Thanks for joining me for the last Poetry Monday until September. Today I’m reading two poems from Teresa Carson’s latest book “My Crooked House.” The poems are “To My House” and “My Crooked House.” Enjoy!
Thanks for joining me for Poetry Monday once again. Today’s poem is “Old Tongue” by Jackie Kay. Enjoy!
Thanks so much for joining me for this week’s Poetry Monday. Today’s poem is by Robinson Jeffers and it is called “Diagram.” This poem appears in his book titled “The Double Axe and Other Poems.” Enjoy!
I have never been glued to the coverage of a presidential inauguration before, but yesterday, as poet Richard Blanco read his poem “One Today,” I was entranced by my computer screen (my mouth may have been hanging open slightly). And after reading the poem and watching the footage again, I am just as enrapt.
You know how many people have this one moment that inspired them to pursue a certain life path or someone they really look up to? Typically, this happens as a child. I really think that moment took place yesterday for me.
As can be seen in some of my past posts, I have quite a few ambitions. But something felt different in me as I watched Richard Blanco read. As the first Latino and openly gay inaugural poet, his reading was ground-breaking. What better person to form a poem when the nation needs unity more than ever?
On a personal level, as a Latina myself, I think the reason his reading struck me was because it was the first time I really felt as if there are no limits to what I can accomplish. I can be published, go to the moon, teach, travel, read in front of a national audience, and, most importantly, have my art taken seriously.
Blanco’s poem was expansive and inspiring. It had nods to national tragedy and national scenery, yet it also got very specific with it’s mention of “pencil-yellow school buses” and fruit “arrayed like rainbows/begging our praise.” I especially liked the ending:
“…all of us —
facing the stars
hope — a new constellation
waiting for us to map it,
waiting for us to name it — together”
What I love about these lines, and the poem in general, is that it focuses on the unity of this country despite our differences or, perhaps, because of them. And isn’t that the point, not just of inauguration day, but also of this nation?
Maybe I’m being dewey-eyed and cheesy, but the inaugural poem felt a lot like truth in its remembrance of where this nation came from. It felt a lot like hope.
Thanks for much for joining me today for Poetry Monday! And Happy Labor Day 🙂 Today’s poem comes from the summer issue of the Threepenny Review. It’s called “Remake” by Dean Young. Enjoy!
(side note before the video: I mentioned earlier in the summer that I would only continue the bi-weekly poems through the end of August. I’ve decided to make Poetry Monday bi-weekly on a permanent basis. This will allow me to write other content on the blog. Thanks for understanding ya’ll!)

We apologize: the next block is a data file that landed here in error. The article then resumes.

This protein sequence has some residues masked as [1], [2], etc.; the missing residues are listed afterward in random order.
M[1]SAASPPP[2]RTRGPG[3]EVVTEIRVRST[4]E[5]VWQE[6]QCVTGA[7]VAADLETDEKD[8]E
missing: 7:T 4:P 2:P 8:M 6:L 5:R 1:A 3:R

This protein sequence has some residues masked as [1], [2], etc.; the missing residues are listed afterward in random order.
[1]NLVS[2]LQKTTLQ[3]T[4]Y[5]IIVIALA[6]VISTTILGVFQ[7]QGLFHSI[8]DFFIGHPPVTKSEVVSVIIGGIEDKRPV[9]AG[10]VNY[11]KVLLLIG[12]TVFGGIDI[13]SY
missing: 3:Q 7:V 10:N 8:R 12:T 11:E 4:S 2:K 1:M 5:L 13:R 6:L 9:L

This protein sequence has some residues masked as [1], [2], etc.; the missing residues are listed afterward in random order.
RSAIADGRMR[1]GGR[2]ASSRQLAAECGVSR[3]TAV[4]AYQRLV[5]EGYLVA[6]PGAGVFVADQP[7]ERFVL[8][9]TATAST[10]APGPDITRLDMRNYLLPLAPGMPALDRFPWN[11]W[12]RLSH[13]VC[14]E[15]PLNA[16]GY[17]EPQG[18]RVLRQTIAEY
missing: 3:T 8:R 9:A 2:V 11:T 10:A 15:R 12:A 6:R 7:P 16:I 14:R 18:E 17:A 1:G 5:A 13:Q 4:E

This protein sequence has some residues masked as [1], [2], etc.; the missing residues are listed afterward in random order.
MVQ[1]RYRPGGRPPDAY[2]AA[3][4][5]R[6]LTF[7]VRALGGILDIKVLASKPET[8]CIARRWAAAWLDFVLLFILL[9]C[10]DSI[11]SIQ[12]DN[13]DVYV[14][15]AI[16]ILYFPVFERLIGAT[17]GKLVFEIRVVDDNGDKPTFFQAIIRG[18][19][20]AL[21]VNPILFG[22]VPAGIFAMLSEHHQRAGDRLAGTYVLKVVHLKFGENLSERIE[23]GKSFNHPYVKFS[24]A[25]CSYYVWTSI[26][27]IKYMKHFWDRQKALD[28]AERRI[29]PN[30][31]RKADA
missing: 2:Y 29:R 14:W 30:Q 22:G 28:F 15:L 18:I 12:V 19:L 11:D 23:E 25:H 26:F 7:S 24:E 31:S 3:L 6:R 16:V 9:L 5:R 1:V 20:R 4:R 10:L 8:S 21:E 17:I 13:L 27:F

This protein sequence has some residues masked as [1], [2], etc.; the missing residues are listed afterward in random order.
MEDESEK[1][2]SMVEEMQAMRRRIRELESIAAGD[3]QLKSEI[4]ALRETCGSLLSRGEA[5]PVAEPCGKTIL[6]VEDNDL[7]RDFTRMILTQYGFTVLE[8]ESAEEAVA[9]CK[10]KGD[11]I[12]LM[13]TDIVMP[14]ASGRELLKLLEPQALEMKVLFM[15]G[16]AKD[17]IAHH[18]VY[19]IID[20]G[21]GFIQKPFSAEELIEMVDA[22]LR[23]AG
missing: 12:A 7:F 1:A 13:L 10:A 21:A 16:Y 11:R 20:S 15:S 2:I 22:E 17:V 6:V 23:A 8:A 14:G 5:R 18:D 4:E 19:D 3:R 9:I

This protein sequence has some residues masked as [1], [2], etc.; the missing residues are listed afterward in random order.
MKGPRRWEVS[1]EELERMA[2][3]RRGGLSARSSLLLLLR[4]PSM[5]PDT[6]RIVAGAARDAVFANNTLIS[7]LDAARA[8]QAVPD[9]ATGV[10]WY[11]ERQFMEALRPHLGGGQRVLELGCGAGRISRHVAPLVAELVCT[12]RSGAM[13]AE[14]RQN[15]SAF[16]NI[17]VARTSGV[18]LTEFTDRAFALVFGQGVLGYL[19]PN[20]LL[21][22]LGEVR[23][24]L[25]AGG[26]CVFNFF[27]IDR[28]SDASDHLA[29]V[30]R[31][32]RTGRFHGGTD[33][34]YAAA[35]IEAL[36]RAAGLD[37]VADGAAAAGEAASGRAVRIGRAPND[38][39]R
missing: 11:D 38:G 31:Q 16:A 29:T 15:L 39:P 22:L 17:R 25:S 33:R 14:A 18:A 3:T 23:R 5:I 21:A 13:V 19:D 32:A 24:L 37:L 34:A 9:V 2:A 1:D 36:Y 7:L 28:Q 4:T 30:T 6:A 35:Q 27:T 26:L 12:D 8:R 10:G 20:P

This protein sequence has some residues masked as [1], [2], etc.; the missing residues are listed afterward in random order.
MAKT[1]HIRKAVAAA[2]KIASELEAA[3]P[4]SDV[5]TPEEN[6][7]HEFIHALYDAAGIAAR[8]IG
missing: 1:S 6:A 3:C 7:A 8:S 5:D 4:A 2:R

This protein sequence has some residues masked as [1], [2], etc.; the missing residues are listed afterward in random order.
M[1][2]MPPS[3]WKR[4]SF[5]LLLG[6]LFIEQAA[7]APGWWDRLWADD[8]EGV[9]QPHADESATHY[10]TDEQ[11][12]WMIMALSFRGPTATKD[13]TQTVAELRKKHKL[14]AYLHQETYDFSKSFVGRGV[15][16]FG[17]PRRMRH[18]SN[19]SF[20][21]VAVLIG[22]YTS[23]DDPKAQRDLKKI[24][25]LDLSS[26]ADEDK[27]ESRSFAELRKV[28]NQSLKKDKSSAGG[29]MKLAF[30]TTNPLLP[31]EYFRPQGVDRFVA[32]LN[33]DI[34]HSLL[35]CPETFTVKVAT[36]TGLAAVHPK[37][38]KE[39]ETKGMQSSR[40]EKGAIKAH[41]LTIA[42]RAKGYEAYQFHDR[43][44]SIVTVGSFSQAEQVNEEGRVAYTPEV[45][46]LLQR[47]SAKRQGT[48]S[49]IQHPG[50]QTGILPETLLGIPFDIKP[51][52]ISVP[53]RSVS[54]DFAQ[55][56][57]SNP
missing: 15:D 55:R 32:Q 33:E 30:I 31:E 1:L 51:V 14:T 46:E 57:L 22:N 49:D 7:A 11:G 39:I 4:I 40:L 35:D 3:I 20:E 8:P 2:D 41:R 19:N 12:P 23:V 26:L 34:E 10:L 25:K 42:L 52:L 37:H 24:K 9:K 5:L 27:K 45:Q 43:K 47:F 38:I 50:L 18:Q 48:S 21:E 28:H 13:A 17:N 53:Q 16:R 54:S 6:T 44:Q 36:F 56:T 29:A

Thanks for joining me for this week’s Poetry Monday! Today’s poem comes from the latest issue of The New Yorker. It is called “The Cello” by Ruth Padel. Enjoy!
A few weeks ago, a friend of mine posed the question, “Is poetry a spiritual practice?” I thought about this for a while, not because I wasn’t sure if writing was a spiritual practice, but because I couldn’t quite articulate why I believed it was. Even though the question was posed via facebook status, I spent quite some time crafting an e-mail response…because I can’t say anything concisely. And this is what I came up with:
Poetry is a way for me to connect with people and nature, everything around me, which are all ways to connect with God. I’m reminded of somethingone of my favorite authors, Don Miller, said: “We connect with God when we ask Him to defeat in us all the ways in which He cannot connect, all the untruth and games and manipulation and we come to Him finally saying, ‘Okay, I get it, you really are good, defeat in me the lack of faith, let your goodness rid me of the stuff that doesn’t connect with you or the world around me.'”
Poetry is a unique form of prayer. It is a practice that allows me to cut through all of my cluttered thoughts and feelings so that I can get to what matters, what I need to hear and what I need to share with others. It is my way of getting on my knees and crying out, it is my way of talking with God, it is my way of asking forgiveness, it is my way of asking for fire.
I’m also reminded of something the poet Matthew Dickman said in an interview. He was asked about what sparked him to write a poem. He told about how he’s usually moved to write while musing about something he enjoys. Matthew went on to say: “I suppose it’s the “like” that moves me to begin writing a poem—some sort of celebration in my chest wanting some words to understand itself, some sort of grief needing a body.” There are these urges, these pushes to write that must be followed and, in the process, feel sacred. There is so much that goes on in one life, sometimes these occurrences beg to be written down.
Thoughts? Is writing a spiritual practice? Can it even be considered a spiritual discipline?